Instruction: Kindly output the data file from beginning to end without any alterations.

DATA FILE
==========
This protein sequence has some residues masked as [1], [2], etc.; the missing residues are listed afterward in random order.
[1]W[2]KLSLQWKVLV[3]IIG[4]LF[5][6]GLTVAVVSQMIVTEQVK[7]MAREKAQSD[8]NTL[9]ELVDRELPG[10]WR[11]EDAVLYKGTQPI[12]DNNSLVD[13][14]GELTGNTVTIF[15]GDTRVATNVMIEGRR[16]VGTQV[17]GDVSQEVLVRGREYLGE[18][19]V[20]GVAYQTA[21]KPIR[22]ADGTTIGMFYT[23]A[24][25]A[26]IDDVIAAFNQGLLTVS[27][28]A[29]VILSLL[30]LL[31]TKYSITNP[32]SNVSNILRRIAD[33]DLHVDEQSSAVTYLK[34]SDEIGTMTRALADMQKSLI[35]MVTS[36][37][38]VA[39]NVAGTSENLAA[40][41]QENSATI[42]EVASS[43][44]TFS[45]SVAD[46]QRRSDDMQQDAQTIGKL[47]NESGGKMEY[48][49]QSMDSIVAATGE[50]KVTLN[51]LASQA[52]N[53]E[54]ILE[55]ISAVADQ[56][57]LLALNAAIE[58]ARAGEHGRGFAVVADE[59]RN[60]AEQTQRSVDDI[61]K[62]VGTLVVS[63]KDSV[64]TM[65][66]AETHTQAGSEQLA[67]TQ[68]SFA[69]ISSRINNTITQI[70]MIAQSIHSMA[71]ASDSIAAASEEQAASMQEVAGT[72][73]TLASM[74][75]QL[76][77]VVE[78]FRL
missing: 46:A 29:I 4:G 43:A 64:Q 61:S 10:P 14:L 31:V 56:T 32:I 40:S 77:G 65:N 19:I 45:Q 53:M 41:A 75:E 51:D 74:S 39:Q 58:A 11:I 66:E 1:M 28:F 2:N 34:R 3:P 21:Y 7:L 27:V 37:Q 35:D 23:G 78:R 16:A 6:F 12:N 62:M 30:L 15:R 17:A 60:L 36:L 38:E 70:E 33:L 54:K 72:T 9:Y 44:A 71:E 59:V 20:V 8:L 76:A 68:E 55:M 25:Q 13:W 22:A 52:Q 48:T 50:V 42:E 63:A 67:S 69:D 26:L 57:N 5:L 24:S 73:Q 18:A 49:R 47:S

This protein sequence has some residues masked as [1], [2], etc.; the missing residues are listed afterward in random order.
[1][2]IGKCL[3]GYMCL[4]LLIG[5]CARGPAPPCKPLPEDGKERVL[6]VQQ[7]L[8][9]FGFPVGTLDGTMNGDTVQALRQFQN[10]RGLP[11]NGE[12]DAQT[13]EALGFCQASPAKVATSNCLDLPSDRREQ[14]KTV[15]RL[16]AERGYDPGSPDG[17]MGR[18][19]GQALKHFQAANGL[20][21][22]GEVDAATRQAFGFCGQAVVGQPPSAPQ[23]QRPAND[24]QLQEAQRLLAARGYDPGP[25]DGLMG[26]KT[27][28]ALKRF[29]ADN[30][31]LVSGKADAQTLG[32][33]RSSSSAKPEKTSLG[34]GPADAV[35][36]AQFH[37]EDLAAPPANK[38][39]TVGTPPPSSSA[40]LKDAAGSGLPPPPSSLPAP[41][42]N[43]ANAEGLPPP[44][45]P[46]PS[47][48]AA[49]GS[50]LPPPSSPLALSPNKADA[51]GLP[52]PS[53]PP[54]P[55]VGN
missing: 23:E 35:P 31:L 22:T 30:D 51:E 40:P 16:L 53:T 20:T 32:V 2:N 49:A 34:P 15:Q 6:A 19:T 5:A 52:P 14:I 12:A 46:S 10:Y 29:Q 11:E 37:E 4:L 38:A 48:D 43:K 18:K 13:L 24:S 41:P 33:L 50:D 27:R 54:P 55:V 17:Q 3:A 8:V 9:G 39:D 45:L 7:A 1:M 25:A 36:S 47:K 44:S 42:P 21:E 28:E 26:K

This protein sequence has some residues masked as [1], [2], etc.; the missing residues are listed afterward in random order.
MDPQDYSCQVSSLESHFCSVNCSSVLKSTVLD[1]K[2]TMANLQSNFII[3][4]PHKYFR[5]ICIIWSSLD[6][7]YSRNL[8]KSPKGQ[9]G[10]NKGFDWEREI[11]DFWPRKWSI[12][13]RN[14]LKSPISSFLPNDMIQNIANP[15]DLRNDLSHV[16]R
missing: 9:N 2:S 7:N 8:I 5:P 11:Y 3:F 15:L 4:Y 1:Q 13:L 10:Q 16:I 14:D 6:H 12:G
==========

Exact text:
This protein sequence has some residues masked as [1], [2], etc.; the missing residues are listed afterward in random order.
[1]W[2]KLSLQWKVLV[3]IIG[4]LF[5][6]GLTVAVVSQMIVTEQVK[7]MAREKAQSD[8]NTL[9]ELVDRELPG[10]WR[11]EDAVLYKGTQPI[12]DNNSLVD[13][14]GELTGNTVTIF[15]GDTRVATNVMIEGRR[16]VGTQV[17]GDVSQEVLVRGREYLGE[18][19]V[20]GVAYQTA[21]KPIR[22]ADGTTIGMFYT[23]A[24][25]A[26]IDDVIAAFNQGLLTVS[27][28]A[29]VILSLL[30]LL[31]TKYSITNP[32]SNVSNILRRIAD[33]DLHVDEQSSAVTYLK[34]SDEIGTMTRALADMQKSLI[35]MVTS[36][37][38]VA[39]NVAGTSENLAA[40][41]QENSATI[42]EVASS[43][44]TFS[45]SVAD[46]QRRSDDMQQDAQTIGKL[47]NESGGKMEY[48][49]QSMDSIVAATGE[50]KVTLN[51]LASQA[52]N[53]E[54]ILE[55]ISAVADQ[56][57]LLALNAAIE[58]ARAGEHGRGFAVVADE[59]RN[60]AEQTQRSVDDI[61]K[62]VGTLVVS[63]KDSV[64]TM[65][66]AETHTQAGSEQLA[67]TQ[68]SFA[69]ISSRINNTITQI[70]MIAQSIHSMA[71]ASDSIAAASEEQAASMQEVAGT[72][73]TLASM[74][75]QL[76][77]VVE[78]FRL
missing: 46:A 29:I 4:G 43:A 64:Q 61:S 10:P 14:L 31:V 56:T 32:I 40:S 77:G 65:N 19:I 45:Q 53:M 41:A 75:E 51:D 74:S 39:Q 58:A 11:I 66:E 1:M 28:F 2:N 34:R 3:P 21:Y 7:L 27:V 37:Q 35:D 23:G 78:R 16:A 6:F 12:N 62:M 30:L 15:R 17:A 60:L 36:L 38:E 70:E 33:L 54:K 72:T 9:Y 44:A 71:E 59:V 20:V 8:L 76:A 68:E 55:M 25:Q 13:W 22:A 52:Q 48:T 50:V 42:E 63:A 67:S 69:D 26:L 57:N 5:L 24:S 73:Q 18:A 49:R 47:S

This protein sequence has some residues masked as [1], [2], etc.; the missing residues are listed afterward in random order.
[1][2]IGKCL[3]GYMCL[4]LLIG[5]CARGPAPPCKPLPEDGKERVL[6]VQQ[7]L[8][9]FGFPVGTLDGTMNGDTVQALRQFQN[10]RGLP[11]NGE[12]DAQT[13]EALGFCQASPAKVATSNCLDLPSDRREQ[14]KTV[15]RL[16]AERGYDPGSPDG[17]MGR[18][19]GQALKHFQAANGL[20][21][22]GEVDAATRQAFGFCGQAVVGQPPSAPQ[23]QRPAND[24]QLQEAQRLLAARGYDPGP[25]DGLMG[26]KT[27][28]ALKRF[29]ADN[30][31]LVSGKADAQTLG[32][33]RSSSSAKPEKTSLG[34]GPADAV[35][36]AQFH[37]EDLAAPPANK[38][39]TVGTPPPSSSA[40]LKDAAGSGLPPPPSSLPAP[41][42]N[43]ANAEGLPPP[44][45]P[46]PS[47][48]AA[49]GS[50]LPPPSSPLALSPNKADA[51]GLP[52]PS[53]PP[54]P[55]VGN
missing: 23:E 35:P 31:L 22:T 30:D 51:E 40:P 16:L 53:T 20:T 32:V 2:N 49:A 34:P 15:Q 6:A 19:T 5:A 52:P 14:I 12:A 46:S 10:Y 29:Q 11:E 37:E 4:L 38:A 48:D 43:K 18:K 13:L 24:S 41:P 33:L 50:D 27:R 54:P 55:V 17:Q 3:A 8:V 9:G 39:D 45:L 7:A 1:M 25:A 36:S 47:K 44:S 42:P 21:E 28:E 26:K

This protein sequence has some residues masked as [1], [2], etc.; the missing residues are listed afterward in random order.
MDPQDYSCQVSSLESHFCSVNCSSVLKSTVLD[1]K[2]TMANLQSNFII[3][4]PHKYFR[5]ICIIWSSLD[6][7]YSRNL[8]KSPKGQ[9]G[10]NKGFDWEREI[11]DFWPRKWSI[12][13]RN[14]LKSPISSFLPNDMIQNIANP[15]DLRNDLSHV[16]R
missing: 9:N 2:S 7:N 8:I 5:P 11:Y 3:F 15:L 4:Y 1:Q 13:L 10:Q 16:I 14:D 6:H 12:G